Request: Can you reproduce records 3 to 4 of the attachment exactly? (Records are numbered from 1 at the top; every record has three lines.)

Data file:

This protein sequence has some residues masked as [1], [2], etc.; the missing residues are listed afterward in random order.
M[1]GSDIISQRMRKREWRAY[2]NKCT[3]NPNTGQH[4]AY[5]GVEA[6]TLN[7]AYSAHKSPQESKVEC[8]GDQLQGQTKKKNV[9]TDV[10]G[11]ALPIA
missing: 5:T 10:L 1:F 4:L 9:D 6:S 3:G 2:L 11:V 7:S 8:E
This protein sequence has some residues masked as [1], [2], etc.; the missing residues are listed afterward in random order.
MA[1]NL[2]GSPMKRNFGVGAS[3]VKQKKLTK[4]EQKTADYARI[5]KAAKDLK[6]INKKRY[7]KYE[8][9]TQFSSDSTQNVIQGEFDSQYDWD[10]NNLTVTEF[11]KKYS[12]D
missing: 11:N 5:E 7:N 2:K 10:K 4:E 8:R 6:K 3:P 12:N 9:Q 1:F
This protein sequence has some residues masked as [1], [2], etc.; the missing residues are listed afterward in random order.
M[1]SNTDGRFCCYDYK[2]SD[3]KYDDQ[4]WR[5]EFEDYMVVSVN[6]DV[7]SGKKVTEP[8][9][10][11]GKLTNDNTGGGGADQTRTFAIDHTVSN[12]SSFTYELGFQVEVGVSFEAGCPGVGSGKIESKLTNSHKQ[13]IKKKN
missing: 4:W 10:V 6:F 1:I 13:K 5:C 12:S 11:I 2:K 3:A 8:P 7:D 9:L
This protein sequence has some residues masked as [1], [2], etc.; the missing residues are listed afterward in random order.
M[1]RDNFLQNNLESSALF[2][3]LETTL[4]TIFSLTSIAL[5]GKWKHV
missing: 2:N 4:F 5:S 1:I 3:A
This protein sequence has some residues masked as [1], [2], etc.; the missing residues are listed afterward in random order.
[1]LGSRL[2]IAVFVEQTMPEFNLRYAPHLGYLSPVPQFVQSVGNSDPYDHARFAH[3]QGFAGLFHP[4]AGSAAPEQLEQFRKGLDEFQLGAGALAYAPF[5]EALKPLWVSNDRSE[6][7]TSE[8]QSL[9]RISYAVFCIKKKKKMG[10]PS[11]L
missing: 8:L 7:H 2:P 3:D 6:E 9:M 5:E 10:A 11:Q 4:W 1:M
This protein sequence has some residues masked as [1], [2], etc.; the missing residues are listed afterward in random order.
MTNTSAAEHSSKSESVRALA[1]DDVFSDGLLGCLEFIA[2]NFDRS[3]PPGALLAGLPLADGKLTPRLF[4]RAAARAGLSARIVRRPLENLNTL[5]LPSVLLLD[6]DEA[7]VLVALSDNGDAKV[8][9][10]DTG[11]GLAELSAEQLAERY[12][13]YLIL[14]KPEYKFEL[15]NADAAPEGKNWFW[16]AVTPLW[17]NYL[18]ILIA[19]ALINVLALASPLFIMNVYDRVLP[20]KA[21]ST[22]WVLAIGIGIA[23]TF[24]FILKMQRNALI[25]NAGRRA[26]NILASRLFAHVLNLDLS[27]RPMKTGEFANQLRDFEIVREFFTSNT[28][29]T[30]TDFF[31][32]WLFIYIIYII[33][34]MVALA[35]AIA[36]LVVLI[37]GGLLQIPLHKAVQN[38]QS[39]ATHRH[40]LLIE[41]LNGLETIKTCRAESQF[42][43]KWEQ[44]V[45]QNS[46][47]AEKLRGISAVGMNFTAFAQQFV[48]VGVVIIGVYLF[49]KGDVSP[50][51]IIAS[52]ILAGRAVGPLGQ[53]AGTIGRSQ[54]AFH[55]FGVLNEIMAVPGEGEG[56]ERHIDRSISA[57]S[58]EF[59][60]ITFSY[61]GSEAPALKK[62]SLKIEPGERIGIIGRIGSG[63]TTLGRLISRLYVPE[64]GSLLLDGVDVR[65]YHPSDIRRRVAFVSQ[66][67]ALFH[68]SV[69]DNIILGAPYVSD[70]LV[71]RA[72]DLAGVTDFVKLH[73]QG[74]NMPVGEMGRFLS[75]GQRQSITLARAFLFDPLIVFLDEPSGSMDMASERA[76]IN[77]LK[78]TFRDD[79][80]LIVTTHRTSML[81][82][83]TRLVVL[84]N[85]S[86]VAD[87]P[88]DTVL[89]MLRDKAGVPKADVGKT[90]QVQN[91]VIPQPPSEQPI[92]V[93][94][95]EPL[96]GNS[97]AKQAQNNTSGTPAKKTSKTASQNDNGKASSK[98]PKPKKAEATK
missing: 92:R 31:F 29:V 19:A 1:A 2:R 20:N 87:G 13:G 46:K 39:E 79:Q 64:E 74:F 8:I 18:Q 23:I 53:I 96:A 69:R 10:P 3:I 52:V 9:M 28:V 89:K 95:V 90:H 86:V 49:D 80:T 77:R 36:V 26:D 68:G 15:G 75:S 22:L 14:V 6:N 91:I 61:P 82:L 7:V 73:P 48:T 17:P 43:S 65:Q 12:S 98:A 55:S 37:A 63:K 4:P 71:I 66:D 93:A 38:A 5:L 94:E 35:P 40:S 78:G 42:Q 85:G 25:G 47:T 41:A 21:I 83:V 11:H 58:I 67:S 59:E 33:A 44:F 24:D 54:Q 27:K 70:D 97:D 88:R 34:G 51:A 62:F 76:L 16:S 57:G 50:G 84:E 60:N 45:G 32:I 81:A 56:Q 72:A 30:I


This protein sequence has some residues masked as [1], [2], etc.; the missing residues are listed afterward in random order.
M[1]SNTDGRFCCYDYK[2]SD[3]KYDDQ[4]WR[5]EFEDYMVVSVN[6]DV[7]SGKKVTEP[8][9][10][11]GKLTNDNTGGGGADQTRTFAIDHTVSN[12]SSFTYELGFQVEVGVSFEAGCPGVGSGKIESKLTNSHKQ[13]IKKKN
missing: 4:W 10:V 6:F 1:I 13:K 5:C 12:S 11:I 2:K 3:A 8:P 7:D 9:L
This protein sequence has some residues masked as [1], [2], etc.; the missing residues are listed afterward in random order.
M[1]RDNFLQNNLESSALF[2][3]LETTL[4]TIFSLTSIAL[5]GKWKHV
missing: 2:N 4:F 5:S 1:I 3:A